Bang-able Villains

12 Apr

Hello Lovely Readers! Elizabeth Shore is away today. Instead, we have a happily edgy post from the amazing and kick-ass Saranna DeWylde here.  I asked Saranna to do a guest post after I saw this exchange on facebook:

Yes! Exactly!

So I asked Saranna to talk to us about why we women are sometimes (often?) a bit more interested in a really good villain than they are the hero.

I absolutely love a well-constructed villain. I don’t mean an anti-hero, I like them, but this post is all about the E-ville. Is that a misspelling? Not at all. Say it out loud, roll it around in your mouth. You’re not a good villain unless you have the mustache-twirling pronunciation. Maybe even a bit of goatee stroking. You know what I mean?

No, I didn’t. 

When I first think about favorite villains, Hannibal Lecter comes to mind, but he’s not really a villain anymore, is he? In the television show, he’s more of an anti-hero.

 

Is he??? I haven’t seen this show, but I’ve heard so much about it…Check out the preview above.

What especially interests me about villains and their bangability is societal reaction and what we deem acceptably attractive in people. No one thinks anything about me saying I’d like give Darth Vader a run for his money except to say that maybe his parts don’t work in that suit. I maintain he could probably give really great orgasms with The Force. A little breath play, and pretty much whatever else he wanted you to feel. (Is it getting hot in here, or is just me?)

Old Darth does it for Saranna, Kylo Ren is all tortured and interesting to a new generation.

If I say I thought Paul Spector was hot from The Fall, I’d be one of those twisted girls into serial killers. But I know real serial killers. I was a prison guard. I hung out with them for eight hours a day, sometimes sixteen. None of them look like Jamie Dornan. And none of them were ever the least bit attractive to me.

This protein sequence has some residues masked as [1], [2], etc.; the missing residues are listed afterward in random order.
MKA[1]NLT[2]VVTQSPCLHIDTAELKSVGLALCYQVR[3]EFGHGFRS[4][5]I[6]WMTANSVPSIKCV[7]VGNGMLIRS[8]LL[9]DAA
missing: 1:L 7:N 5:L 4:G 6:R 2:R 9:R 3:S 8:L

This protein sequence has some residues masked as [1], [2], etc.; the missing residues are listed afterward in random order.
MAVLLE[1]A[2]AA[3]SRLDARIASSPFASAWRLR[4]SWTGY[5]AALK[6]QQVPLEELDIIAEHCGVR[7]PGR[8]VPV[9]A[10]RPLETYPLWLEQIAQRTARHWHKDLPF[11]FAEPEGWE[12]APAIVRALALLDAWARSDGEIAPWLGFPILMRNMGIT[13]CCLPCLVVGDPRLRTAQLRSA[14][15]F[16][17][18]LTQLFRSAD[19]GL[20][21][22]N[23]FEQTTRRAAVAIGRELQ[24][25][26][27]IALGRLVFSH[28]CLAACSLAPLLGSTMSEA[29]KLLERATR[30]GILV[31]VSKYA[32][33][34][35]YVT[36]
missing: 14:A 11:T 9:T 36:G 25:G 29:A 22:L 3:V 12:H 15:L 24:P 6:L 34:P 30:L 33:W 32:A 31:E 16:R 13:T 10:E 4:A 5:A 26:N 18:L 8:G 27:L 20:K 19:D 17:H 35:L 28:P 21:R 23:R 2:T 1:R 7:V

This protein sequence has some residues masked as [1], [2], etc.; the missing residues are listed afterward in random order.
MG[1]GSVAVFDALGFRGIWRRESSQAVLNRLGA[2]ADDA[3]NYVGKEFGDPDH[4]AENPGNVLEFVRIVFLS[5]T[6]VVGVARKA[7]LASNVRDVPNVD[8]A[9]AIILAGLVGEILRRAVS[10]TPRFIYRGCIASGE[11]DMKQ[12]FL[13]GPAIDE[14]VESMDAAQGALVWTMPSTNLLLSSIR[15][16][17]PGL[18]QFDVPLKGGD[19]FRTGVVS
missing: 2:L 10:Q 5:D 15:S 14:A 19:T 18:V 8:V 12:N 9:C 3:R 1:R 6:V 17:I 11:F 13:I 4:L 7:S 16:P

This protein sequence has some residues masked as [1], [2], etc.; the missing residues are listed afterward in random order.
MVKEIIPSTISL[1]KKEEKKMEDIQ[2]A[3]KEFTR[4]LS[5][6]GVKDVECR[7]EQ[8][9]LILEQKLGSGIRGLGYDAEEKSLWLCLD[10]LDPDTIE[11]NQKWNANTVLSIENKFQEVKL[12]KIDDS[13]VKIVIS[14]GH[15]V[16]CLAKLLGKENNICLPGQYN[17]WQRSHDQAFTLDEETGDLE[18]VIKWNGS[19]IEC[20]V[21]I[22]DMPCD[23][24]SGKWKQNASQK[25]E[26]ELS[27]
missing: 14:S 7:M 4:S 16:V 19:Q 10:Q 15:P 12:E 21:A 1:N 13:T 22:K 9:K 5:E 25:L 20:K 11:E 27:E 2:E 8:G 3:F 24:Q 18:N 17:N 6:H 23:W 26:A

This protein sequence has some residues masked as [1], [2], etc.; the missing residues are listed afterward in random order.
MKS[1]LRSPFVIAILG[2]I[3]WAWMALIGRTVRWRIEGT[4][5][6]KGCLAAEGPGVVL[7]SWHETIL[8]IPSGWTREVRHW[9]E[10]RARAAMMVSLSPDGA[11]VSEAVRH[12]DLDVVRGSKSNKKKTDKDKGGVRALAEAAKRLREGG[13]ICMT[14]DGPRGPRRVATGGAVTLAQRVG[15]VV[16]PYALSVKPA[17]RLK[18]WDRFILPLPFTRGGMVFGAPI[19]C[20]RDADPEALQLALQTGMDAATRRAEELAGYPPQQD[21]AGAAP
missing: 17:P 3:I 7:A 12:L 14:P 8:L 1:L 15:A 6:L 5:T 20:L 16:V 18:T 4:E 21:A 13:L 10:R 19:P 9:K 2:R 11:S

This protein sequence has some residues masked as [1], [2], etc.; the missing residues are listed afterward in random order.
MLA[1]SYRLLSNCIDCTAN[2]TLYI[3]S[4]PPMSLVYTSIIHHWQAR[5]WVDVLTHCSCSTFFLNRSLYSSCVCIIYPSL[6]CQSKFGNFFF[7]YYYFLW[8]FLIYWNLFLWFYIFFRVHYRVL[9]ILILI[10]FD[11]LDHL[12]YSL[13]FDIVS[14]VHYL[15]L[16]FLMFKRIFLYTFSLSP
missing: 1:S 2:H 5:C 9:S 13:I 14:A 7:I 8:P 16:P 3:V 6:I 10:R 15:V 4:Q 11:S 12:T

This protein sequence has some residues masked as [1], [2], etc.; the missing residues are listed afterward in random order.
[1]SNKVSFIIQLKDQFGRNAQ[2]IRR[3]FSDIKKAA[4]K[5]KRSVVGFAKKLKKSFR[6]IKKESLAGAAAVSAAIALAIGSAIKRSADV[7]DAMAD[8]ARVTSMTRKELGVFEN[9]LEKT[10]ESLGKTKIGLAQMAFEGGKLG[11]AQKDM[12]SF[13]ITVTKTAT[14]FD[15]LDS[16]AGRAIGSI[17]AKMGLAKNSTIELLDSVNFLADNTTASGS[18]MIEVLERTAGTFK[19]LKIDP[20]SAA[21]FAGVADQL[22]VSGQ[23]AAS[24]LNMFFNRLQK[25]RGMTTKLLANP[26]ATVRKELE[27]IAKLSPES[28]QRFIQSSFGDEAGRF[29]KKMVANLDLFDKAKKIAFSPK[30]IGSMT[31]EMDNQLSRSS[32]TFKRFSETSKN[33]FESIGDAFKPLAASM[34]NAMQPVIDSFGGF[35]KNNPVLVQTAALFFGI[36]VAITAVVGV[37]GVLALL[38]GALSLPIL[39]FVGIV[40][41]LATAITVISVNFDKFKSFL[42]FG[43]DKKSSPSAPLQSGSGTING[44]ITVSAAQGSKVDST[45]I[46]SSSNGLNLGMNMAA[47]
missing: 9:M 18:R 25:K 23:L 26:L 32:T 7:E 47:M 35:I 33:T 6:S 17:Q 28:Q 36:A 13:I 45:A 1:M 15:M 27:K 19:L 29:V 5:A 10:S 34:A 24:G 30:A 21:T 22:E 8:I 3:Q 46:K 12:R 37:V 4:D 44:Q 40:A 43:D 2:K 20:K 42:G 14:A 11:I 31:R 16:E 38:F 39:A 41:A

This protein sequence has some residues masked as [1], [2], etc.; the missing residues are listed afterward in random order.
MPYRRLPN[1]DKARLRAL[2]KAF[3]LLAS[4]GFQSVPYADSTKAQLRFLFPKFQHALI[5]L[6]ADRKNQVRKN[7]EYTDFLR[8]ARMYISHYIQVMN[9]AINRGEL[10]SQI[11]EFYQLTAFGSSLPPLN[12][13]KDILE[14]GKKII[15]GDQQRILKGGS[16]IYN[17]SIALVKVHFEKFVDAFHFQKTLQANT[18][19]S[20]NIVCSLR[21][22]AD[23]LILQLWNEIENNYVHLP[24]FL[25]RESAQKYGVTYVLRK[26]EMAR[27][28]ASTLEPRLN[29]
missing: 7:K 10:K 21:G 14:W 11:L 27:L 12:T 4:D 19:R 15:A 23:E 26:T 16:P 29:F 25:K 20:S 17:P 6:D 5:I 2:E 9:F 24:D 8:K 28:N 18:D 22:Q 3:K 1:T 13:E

Which is not to suggest that because someone is physically handsome in real life he’s NOT a serial killer….Tiago Henrique Gomes da Rocha

(Incidentally, I didn’t crush on Jamie Dornan until The Fall.)

Fictional evil is attractive. There’s a nod to everything that’s not the ideal. That’s not a princess. That’s not perfect. And part of us wants them to win because that means we can too. A charismatic villain makes so much easier to acknowledge our own sins, see our own dark places, and we can empathize with him in fiction, because we don’t have to own our massive flaws for real.

I find when a hero holds up his virtues it’s much harder for me to say, yes…that’s me too. The writers of Luther posited through show dialogue that women specifically were attracted to evil men because we were able to claim some of their power for our own. There might be something to that.

While we’re at it, I kind of have a type. The Devil. Almost anyone can play The Devil, and that’s an insta-girl boner. Hell, this could probably comprise most of my list. Apologies to Tom Ellis in Lucifer, though. He’s hot, but he started out an antihero so he doesn’t make my list. So pretty, though.

Tom Ellis as Lucifer

With that said, let’s open our Slam Books to

Top Eleven Villains I’d Bang.

Not ten, because I’m being contrary in honor of our villains. (After, you better share yours, too, or I’m not going to share my slap bracelets.)

In no particular order:

Darth Vader– As I said before, he could do some crazy shit with The Force. I just keep thinking about that choke hold. Amirite?

Patrick Bateman (Christian Bale), American Psycho– That might actually be bad sex. I’m not so much down for the coat hanger and he’s so arrogant, he’s probably terrible in bed. I think I really just want to pet his shoulders and his hair after we eat at Dorsia.

Paul Spector (Jamie Dornan), The Fall– Well, I mean. C’mon.

Paul Spector in The Fall, aka Jamie Dornan

Santanico Pandemonium (Salma Hayek), From Dusk Till Dawn– Everyone wants to let her bite them. Everyone. She’s single-minded in her approach to food and any other pleasures. I support this wholeheartedly.